A.G. appeases Berkeley Co. Republicans


Renee Ittner-McManus

GOOSE CREEK — South Carolina Attorney General Alan Wilson knew going in that he was working a tough room, so he decided to face the issue head-on.

Wilson made plans to speak at Saturday’s Berkeley County Republican Breakfast before Jan. 17, the day his office requested that the State Law Enforcement Division look into the Berkeley County School District.

On Saturday, when Wilson took the microphone in front of a crowd of about 100, he said it would be “unfair, inappropriate and unethical” for him to talk about the case.

As the investigation nears five months, several members of the Republican Party have become vocal about allegations that employees used district time and resources to work on November’s school improvement campaign.

After a presentation on April 29, the party’s executive committee passed a resolution calling for Wilson to “fully investigate and prosecute any offenders of S.C. state law” in the case.

“Before I get into my remarks … I want to cut straight to the meat,” Wilson said. “Every member of your delegation — House, Senate, including members in other elected positions that I have bumped into, political officials, party officials — have come to me, probably at many of your requests, and asked me to comment on any matters going on down here in Berkeley County. … Let me go ahead and try to answer the questions that you may have up-front, without crossing any lines.”

Wilson said he cannot discuss the ongoing investigation, “but I can assure you that the process is currently working. SLED is working very hard to give us a formalized, criminal SLED report, an investigative report, which will be obviously supplemented by the information that is already out there in the court of public opinion.”

He also said he cannot predict when it will be finished.

“There are a thousand reasons why it can be taking as long as it’s taking,” he said. “The public often thinks investigations take way too long… it’s like an iceberg, there’s a lot more beneath the surface than above the surface that’s going on, and there are also lots of other cases going on.”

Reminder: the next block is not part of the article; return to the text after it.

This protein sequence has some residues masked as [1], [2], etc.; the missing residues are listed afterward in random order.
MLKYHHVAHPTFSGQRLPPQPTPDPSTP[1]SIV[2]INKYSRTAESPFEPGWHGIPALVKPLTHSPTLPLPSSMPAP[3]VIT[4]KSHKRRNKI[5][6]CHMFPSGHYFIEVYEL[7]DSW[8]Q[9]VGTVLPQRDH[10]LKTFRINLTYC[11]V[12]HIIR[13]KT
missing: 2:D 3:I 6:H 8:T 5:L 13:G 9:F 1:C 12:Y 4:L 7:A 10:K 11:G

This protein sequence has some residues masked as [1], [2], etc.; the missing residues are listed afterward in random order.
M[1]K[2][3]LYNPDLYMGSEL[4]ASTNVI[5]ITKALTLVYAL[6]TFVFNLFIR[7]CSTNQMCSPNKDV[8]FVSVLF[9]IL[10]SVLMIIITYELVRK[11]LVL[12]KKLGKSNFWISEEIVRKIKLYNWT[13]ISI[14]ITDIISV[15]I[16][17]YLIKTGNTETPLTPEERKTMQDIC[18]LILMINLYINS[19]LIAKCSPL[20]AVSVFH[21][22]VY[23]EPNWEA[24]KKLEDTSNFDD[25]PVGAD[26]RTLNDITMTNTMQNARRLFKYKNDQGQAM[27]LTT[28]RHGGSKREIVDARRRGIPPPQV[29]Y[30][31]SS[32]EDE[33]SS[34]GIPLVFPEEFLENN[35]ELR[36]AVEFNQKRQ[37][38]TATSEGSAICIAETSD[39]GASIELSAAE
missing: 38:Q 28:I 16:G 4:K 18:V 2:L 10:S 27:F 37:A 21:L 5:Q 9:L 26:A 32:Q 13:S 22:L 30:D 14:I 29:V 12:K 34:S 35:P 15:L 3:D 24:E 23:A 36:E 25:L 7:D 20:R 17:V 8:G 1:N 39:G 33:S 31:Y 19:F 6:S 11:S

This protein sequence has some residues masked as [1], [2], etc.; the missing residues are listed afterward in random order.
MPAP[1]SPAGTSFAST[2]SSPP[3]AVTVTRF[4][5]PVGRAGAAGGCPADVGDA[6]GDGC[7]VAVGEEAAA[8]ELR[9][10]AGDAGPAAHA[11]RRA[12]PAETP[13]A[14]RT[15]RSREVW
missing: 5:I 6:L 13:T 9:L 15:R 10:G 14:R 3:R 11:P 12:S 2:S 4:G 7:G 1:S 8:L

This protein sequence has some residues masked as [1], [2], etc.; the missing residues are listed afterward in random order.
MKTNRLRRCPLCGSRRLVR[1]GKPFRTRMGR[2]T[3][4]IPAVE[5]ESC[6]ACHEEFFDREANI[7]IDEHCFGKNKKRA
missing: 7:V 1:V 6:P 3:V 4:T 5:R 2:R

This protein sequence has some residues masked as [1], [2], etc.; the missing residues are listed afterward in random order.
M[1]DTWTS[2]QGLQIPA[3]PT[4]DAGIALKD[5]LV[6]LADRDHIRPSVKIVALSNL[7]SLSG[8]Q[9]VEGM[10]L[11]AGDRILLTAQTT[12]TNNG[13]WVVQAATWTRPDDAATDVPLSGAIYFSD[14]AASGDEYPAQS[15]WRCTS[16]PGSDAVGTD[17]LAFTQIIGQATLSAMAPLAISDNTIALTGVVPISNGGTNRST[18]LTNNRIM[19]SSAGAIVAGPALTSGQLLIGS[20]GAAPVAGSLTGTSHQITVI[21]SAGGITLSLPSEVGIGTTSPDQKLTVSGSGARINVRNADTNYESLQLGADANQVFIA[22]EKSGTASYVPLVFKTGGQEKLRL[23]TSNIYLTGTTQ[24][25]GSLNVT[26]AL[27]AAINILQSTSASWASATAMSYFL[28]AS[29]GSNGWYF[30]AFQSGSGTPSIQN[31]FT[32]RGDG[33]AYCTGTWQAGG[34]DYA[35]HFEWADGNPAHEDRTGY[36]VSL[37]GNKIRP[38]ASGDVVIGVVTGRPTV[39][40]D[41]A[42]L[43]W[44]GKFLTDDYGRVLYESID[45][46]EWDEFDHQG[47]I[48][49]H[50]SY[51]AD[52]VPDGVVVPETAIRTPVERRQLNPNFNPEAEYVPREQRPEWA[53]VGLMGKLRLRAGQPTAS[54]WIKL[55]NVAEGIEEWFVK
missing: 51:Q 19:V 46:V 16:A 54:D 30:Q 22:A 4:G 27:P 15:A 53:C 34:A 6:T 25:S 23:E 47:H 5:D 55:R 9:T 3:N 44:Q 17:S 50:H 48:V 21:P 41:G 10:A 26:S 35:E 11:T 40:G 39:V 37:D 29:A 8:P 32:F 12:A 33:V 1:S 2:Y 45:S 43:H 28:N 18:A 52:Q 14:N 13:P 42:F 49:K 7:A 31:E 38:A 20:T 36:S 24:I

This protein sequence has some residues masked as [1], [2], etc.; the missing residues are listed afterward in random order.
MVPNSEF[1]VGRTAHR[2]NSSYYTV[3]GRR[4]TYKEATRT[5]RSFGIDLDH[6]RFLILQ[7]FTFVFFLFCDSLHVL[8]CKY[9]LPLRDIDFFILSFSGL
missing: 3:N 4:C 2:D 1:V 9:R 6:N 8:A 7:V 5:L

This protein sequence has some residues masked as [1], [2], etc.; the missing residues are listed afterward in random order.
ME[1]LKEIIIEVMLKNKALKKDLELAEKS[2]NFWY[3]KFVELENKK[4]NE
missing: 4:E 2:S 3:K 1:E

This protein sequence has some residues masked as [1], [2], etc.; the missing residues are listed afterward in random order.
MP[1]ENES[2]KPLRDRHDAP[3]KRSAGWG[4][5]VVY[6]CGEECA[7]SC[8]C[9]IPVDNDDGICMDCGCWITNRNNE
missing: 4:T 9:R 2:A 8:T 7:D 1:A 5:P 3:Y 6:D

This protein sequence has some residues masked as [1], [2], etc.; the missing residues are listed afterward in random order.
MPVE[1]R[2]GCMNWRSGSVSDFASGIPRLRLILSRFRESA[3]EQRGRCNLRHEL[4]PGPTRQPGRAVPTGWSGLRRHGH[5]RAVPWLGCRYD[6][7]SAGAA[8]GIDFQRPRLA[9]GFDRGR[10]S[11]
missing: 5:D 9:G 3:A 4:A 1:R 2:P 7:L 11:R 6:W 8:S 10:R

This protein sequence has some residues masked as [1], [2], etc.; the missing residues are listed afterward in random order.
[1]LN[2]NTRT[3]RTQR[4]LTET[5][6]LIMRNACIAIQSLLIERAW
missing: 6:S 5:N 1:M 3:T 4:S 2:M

He apologized that he could not say more and added, “I hope for today’s purpose that that satisfies most of you.”

It seemed to work, as Wilson, who also said Saturday he plans to seek re-election in 2014, went on to talk about and answer questions concerning issues such as Obamacare, the Dodd-Frank Wall Street Reform Act, ethics and how the possible closing of Guantanamo Bay Detention Camp could affect the Naval Consolidated Brig Charleston.

Party Chairman Terry Hardesty, a former school board member, said after the meeting he was pleased with Wilson’s comments.

“I wanted to know if he was going to be a fair and impartial person when he looks at this case and make a decision based just on the merits of what’s before him, and he answered that question about three different ways in the affirmative,” he said. “He tactfully allayed my fears that this would be glossed over. From what I heard him say, it’s not.”

Daniel Island lawyer Josh Whitley, who first brought the charges against the district to light, said he was also pleased.

“I applaud his approach regarding this process,” he said. “I appreciate his comments that this is a very serious criminal investigation.”

Reach Brenda Rindge at 937-5713.